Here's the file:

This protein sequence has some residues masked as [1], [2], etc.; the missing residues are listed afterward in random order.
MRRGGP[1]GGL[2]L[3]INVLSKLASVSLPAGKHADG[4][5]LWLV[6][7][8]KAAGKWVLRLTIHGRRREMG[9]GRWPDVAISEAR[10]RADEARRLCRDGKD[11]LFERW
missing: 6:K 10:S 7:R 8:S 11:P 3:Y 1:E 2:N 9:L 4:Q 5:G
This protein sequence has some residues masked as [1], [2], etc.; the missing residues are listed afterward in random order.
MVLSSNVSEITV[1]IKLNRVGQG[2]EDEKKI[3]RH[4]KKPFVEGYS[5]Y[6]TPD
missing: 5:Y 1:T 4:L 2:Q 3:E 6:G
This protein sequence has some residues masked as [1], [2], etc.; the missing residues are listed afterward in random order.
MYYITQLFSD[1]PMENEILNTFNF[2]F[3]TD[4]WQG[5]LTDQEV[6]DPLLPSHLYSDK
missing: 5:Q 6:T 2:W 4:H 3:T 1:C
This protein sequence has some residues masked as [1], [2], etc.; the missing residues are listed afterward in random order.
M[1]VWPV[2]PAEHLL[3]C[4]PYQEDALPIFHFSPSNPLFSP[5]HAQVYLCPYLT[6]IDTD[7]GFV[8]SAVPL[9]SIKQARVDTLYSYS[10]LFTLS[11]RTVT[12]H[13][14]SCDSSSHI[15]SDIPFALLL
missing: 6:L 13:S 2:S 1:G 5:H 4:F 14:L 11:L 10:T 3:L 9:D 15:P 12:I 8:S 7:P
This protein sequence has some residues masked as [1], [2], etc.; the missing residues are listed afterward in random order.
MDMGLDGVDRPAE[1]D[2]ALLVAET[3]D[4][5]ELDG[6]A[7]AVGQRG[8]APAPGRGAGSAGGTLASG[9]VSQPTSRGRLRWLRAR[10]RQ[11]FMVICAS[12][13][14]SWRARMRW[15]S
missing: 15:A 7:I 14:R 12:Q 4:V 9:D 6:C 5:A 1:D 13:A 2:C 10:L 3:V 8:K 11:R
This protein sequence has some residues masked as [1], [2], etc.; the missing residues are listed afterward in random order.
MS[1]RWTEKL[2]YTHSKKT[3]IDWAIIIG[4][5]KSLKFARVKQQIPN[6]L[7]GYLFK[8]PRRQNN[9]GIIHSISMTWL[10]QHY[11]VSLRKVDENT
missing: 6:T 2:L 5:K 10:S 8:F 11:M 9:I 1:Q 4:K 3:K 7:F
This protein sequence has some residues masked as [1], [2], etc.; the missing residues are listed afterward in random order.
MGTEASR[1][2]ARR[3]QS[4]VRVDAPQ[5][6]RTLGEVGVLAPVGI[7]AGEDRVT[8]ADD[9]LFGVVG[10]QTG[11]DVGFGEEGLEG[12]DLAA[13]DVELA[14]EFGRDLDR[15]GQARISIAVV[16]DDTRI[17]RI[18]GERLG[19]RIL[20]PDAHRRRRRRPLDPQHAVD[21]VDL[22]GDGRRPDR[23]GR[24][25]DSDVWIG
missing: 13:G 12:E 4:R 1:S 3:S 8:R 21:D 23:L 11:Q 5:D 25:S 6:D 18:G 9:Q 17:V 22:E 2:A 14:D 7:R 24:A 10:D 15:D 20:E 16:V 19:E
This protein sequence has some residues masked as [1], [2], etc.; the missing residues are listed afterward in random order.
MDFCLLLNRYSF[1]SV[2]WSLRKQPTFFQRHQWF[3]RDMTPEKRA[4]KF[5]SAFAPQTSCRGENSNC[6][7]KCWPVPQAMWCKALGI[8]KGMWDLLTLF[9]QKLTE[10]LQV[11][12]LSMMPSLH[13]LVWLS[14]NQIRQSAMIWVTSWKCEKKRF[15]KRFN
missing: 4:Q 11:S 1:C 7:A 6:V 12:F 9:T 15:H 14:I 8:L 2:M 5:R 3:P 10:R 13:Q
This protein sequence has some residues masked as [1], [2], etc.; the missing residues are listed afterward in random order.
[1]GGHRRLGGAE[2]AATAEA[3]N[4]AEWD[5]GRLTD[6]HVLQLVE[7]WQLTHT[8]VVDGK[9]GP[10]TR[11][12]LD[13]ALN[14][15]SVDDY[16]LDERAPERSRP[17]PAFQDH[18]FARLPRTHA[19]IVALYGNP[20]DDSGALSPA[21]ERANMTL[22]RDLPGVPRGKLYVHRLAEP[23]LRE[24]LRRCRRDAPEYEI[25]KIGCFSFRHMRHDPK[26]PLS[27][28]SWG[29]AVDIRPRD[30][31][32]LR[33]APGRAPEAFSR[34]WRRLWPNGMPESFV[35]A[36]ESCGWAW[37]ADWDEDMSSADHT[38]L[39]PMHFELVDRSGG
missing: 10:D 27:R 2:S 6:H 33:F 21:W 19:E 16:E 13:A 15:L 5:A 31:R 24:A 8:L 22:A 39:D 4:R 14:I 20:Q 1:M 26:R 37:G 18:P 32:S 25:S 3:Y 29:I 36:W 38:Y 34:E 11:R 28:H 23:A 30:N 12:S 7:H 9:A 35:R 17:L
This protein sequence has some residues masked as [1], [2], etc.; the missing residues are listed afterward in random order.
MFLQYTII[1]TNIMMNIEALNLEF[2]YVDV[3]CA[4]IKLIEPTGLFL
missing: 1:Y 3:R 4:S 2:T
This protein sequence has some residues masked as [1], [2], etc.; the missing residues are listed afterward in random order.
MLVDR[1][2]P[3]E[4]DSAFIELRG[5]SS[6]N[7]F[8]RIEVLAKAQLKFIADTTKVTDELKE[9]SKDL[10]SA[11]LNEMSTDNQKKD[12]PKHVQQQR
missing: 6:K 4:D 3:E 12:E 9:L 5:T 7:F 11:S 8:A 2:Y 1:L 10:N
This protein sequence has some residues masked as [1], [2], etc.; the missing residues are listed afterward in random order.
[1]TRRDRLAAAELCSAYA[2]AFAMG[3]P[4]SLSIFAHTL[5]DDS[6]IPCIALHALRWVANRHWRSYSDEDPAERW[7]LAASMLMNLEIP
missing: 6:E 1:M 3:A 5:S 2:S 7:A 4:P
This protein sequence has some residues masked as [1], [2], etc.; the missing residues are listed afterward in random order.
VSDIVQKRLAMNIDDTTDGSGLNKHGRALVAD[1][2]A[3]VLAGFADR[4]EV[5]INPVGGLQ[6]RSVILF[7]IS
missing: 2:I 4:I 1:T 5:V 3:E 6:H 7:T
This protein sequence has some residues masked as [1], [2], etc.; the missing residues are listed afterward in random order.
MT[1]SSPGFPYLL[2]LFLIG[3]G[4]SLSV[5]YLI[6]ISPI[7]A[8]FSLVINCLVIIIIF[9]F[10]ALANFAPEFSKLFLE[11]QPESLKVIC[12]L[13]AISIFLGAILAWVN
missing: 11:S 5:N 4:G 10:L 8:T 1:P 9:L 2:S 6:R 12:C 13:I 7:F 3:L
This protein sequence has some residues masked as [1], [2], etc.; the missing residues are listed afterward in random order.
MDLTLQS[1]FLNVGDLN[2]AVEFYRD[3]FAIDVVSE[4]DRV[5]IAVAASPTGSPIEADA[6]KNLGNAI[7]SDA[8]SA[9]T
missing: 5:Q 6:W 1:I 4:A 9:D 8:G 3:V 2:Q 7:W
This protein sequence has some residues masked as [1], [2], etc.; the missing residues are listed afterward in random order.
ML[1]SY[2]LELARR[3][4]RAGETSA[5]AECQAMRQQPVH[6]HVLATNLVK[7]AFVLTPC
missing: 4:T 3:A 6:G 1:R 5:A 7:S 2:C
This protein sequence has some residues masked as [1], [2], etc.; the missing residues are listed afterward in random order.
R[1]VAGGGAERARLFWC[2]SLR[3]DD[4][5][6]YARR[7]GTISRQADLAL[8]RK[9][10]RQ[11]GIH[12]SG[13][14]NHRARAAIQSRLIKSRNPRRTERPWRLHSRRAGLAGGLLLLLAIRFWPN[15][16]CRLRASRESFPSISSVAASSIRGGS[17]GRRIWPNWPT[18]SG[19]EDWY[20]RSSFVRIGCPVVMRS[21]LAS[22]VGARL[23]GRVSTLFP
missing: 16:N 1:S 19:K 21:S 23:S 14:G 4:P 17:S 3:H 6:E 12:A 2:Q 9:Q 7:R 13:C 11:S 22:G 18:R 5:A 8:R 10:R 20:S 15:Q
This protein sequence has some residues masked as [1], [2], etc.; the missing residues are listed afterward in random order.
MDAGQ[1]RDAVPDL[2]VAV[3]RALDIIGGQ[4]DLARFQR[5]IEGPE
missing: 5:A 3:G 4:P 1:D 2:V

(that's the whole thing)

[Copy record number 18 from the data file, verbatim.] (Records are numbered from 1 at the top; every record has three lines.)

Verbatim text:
This protein sequence has some residues masked as [1], [2], etc.; the missing residues are listed afterward in random order.
MDAGQ[1]RDAVPDL[2]VAV[3]RALDIIGGQ[4]DLARFQR[5]IEGPE
missing: 5:A 3:G 4:P 1:D 2:V